How to Actually Study Better & Remember More

Exam season: the most stressful time of the year. Trying to prep for a cumulative final worth 85 per cent of your grade might seem daunting, but with these psychology-based tips, you can improve how much of the content you’ll remember when you’re staring at the test.

1. Maximize your visual memory

If you feel like you identify with the visual learning style and you need to see something in order to truly understand it, develop a study strategy that plays to your strengths. Visual learners are extra aware of colour, tone, brightness and contrast, so bust out that pack of highlighters and go to town on your notes. Whenever possible, make tables or graphs to explain the content in a visual manner.

2. Read your notes aloud

According to a study from the University of Waterloo, reading your notes aloud is a more effective way of committing the content to memory than reading it silently. Furthermore, if you record yourself reading the notes aloud than you can plug in your headphones and listen to the notes while you’re walking around campus or doing some chores.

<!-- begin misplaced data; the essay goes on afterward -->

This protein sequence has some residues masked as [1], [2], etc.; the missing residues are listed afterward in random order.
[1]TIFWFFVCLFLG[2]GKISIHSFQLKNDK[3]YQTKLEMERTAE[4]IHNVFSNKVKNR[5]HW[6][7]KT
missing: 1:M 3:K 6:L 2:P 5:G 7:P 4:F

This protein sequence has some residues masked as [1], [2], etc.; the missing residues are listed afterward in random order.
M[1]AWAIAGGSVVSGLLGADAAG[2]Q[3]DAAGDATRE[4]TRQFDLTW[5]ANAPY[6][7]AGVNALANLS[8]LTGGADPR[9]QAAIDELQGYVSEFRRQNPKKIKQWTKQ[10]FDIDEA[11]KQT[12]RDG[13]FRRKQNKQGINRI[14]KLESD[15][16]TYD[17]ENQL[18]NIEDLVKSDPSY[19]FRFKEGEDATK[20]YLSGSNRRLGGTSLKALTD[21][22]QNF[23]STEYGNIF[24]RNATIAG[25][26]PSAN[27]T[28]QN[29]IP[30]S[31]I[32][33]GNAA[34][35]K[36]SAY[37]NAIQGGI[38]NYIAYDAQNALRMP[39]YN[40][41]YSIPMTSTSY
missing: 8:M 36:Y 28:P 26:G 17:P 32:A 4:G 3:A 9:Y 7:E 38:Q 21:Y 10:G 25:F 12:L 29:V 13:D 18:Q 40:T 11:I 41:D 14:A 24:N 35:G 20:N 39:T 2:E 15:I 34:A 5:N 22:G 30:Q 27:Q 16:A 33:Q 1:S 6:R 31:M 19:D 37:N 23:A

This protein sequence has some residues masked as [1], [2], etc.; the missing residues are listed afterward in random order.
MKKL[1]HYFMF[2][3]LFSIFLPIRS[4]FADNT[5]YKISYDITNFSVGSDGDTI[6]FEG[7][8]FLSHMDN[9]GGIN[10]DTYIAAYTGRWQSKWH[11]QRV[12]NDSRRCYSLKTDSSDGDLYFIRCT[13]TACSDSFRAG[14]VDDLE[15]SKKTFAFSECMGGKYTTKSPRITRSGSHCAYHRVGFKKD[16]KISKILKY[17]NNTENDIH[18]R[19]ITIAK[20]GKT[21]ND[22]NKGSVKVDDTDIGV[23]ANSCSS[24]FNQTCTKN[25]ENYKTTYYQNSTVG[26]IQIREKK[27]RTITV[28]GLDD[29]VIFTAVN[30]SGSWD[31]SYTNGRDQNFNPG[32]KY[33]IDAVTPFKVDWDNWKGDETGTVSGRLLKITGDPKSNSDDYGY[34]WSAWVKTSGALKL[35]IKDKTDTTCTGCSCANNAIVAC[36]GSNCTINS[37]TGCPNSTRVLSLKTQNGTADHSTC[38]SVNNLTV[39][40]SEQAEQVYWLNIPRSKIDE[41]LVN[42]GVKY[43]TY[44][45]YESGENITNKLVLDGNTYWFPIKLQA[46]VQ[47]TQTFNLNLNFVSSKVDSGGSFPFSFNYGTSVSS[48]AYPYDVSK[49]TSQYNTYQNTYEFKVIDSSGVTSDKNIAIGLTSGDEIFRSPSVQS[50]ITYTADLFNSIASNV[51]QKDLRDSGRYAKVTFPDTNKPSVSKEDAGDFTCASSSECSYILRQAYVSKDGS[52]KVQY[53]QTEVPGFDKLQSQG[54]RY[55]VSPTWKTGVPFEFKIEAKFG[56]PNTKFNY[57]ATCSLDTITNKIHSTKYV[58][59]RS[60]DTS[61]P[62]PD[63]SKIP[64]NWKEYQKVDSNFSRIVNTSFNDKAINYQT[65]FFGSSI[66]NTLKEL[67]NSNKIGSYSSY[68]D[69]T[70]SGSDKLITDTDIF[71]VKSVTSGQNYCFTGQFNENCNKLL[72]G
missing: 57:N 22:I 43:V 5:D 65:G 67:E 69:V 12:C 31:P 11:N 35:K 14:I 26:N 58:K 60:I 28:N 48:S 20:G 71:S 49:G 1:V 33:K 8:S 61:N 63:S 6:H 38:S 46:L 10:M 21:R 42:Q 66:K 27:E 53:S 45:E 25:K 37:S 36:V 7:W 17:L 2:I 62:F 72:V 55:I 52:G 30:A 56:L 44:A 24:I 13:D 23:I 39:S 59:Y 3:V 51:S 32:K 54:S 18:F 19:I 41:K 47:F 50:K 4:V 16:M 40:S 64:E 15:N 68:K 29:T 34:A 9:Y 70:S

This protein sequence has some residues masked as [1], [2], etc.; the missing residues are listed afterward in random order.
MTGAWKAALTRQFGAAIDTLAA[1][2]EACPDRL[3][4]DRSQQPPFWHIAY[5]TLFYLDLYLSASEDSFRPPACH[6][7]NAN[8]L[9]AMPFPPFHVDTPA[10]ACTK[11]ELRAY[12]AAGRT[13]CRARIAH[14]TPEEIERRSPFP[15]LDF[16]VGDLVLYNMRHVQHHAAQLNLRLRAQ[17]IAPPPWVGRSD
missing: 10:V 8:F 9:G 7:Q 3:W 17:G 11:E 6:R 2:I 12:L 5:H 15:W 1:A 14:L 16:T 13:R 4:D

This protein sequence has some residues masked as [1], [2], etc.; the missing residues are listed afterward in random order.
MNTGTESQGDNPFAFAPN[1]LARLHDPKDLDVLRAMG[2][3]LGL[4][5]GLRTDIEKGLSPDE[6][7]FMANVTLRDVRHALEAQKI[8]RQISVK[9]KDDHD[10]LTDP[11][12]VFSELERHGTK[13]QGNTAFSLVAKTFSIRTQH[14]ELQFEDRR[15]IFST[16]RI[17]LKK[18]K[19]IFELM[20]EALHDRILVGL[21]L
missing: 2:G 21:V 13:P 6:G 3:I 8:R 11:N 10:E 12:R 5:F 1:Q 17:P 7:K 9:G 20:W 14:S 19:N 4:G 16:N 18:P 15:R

3. Track your coffee…and other substances

There’s a belief among stoners that if you study while high, you should also take the test while high…and they’re not actually wrong about that. Essentially, no matter the substance, you should have the same amount in your system when you’re taking the test as you did when you were studying for it. This is known as “state-dependent learning” where memory retrieval is most effective when you’re in the same state of consciousness as you were when you learned the content. Studies have shown that even a consistent amount of caffeine in your system will improve your recall.

4. Think deeper

When you’re studying for a test, there’s both shallow and deep thought processing. Shallow thought processing would include just re-writing the notes as they are, or just thinking about what content you need to know, instead of what the content means. Deep thought processing involves thinking about the content as a whole and what it really means, and studies have shown that deep thought processing is much more effective to embed things in your memory. So, paraphrase notes in your own words, and make note if you can find personal connections to the content.

5. Catch those ZZZ’s

As much as you feel like you NEED to stay up all night or there’s no way you’ll pass that test, you’re wrong. Memory consolidation occurs while you’re asleep, and it strengthens the neural connections that form our memories. Beyond simply remembering content, you’re more likely misinterpret what a question is asking if you’re sleep-deprived.

This exam season, study smarter, not harder.